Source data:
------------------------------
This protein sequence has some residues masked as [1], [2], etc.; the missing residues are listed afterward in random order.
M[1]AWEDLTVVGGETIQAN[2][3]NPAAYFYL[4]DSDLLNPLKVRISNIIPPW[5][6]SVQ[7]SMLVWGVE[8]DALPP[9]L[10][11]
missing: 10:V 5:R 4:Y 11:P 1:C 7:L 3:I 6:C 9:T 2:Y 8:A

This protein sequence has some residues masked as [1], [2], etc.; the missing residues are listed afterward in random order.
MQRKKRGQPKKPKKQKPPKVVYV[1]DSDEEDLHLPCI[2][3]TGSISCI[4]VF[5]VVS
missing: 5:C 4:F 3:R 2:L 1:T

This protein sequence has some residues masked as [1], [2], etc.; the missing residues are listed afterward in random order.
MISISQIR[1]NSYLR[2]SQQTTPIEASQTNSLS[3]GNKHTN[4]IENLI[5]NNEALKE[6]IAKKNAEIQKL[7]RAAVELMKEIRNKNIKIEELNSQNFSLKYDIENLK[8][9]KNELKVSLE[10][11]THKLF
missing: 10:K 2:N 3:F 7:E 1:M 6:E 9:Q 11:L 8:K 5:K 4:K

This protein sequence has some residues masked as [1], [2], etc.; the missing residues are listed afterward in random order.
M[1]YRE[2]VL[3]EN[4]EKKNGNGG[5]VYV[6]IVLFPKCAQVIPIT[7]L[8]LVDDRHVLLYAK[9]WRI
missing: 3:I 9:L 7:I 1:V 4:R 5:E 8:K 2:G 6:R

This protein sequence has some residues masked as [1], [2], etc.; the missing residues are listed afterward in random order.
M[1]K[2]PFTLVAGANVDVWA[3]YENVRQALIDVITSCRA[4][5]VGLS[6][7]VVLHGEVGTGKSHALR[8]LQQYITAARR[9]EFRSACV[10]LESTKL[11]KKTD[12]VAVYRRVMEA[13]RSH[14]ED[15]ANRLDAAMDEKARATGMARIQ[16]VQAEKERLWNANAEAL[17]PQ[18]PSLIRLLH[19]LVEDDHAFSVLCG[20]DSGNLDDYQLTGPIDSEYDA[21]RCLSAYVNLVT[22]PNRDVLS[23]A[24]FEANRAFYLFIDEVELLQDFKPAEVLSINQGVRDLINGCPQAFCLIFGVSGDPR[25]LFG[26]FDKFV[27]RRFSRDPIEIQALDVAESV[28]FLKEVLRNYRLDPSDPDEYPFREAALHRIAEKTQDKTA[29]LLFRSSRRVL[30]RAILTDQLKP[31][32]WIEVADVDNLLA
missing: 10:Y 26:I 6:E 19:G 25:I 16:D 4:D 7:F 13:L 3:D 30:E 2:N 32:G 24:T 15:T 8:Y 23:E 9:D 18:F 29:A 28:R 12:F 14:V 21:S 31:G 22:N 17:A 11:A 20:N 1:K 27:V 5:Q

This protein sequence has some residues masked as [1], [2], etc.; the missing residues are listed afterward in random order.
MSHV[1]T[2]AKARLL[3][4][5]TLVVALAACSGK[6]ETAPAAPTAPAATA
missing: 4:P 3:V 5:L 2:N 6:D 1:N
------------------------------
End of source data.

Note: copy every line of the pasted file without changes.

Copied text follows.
This protein sequence has some residues masked as [1], [2], etc.; the missing residues are listed afterward in random order.
M[1]AWEDLTVVGGETIQAN[2][3]NPAAYFYL[4]DSDLLNPLKVRISNIIPPW[5][6]SVQ[7]SMLVWGVE[8]DALPP[9]L[10][11]
missing: 10:V 5:R 4:Y 11:P 1:C 7:L 3:I 6:C 9:T 2:Y 8:A

This protein sequence has some residues masked as [1], [2], etc.; the missing residues are listed afterward in random order.
MQRKKRGQPKKPKKQKPPKVVYV[1]DSDEEDLHLPCI[2][3]TGSISCI[4]VF[5]VVS
missing: 5:C 4:F 3:R 2:L 1:T

This protein sequence has some residues masked as [1], [2], etc.; the missing residues are listed afterward in random order.
MISISQIR[1]NSYLR[2]SQQTTPIEASQTNSLS[3]GNKHTN[4]IENLI[5]NNEALKE[6]IAKKNAEIQKL[7]RAAVELMKEIRNKNIKIEELNSQNFSLKYDIENLK[8][9]KNELKVSLE[10][11]THKLF
missing: 10:K 2:N 3:F 7:E 1:M 6:E 9:Q 11:L 8:K 5:K 4:K

This protein sequence has some residues masked as [1], [2], etc.; the missing residues are listed afterward in random order.
M[1]YRE[2]VL[3]EN[4]EKKNGNGG[5]VYV[6]IVLFPKCAQVIPIT[7]L[8]LVDDRHVLLYAK[9]WRI
missing: 3:I 9:L 7:I 1:V 4:R 5:E 8:K 2:G 6:R

This protein sequence has some residues masked as [1], [2], etc.; the missing residues are listed afterward in random order.
M[1]K[2]PFTLVAGANVDVWA[3]YENVRQALIDVITSCRA[4][5]VGLS[6][7]VVLHGEVGTGKSHALR[8]LQQYITAARR[9]EFRSACV[10]LESTKL[11]KKTD[12]VAVYRRVMEA[13]RSH[14]ED[15]ANRLDAAMDEKARATGMARIQ[16]VQAEKERLWNANAEAL[17]PQ[18]PSLIRLLH[19]LVEDDHAFSVLCG[20]DSGNLDDYQLTGPIDSEYDA[21]RCLSAYVNLVT[22]PNRDVLS[23]A[24]FEANRAFYLFIDEVELLQDFKPAEVLSINQGVRDLINGCPQAFCLIFGVSGDPR[25]LFG[26]FDKFV[27]RRFSRDPIEIQALDVAESV[28]FLKEVLRNYRLDPSDPDEYPFREAALHRIAEKTQDKTA[29]LLFRSSRRVL[30]RAILTDQLKP[31][32]WIEVADVDNLLA
missing: 10:Y 26:I 6:E 19:G 25:I 16:D 4:D 7:F 13:L 3:D 30:E 2:N 32:G 24:T 15:T 8:Y 23:E 9:D 18:F 29:A 28:R 12:F 14:V 21:S 31:G 22:N 17:A 11:A 20:N 1:K 27:V 5:Q

This protein sequence has some residues masked as [1], [2], etc.; the missing residues are listed afterward in random order.
MSHV[1]T[2]AKARLL[3][4][5]TLVVALAACSGK[6]ETAPAAPTAPAATA
missing: 4:P 3:V 5:L 2:N 6:D 1:N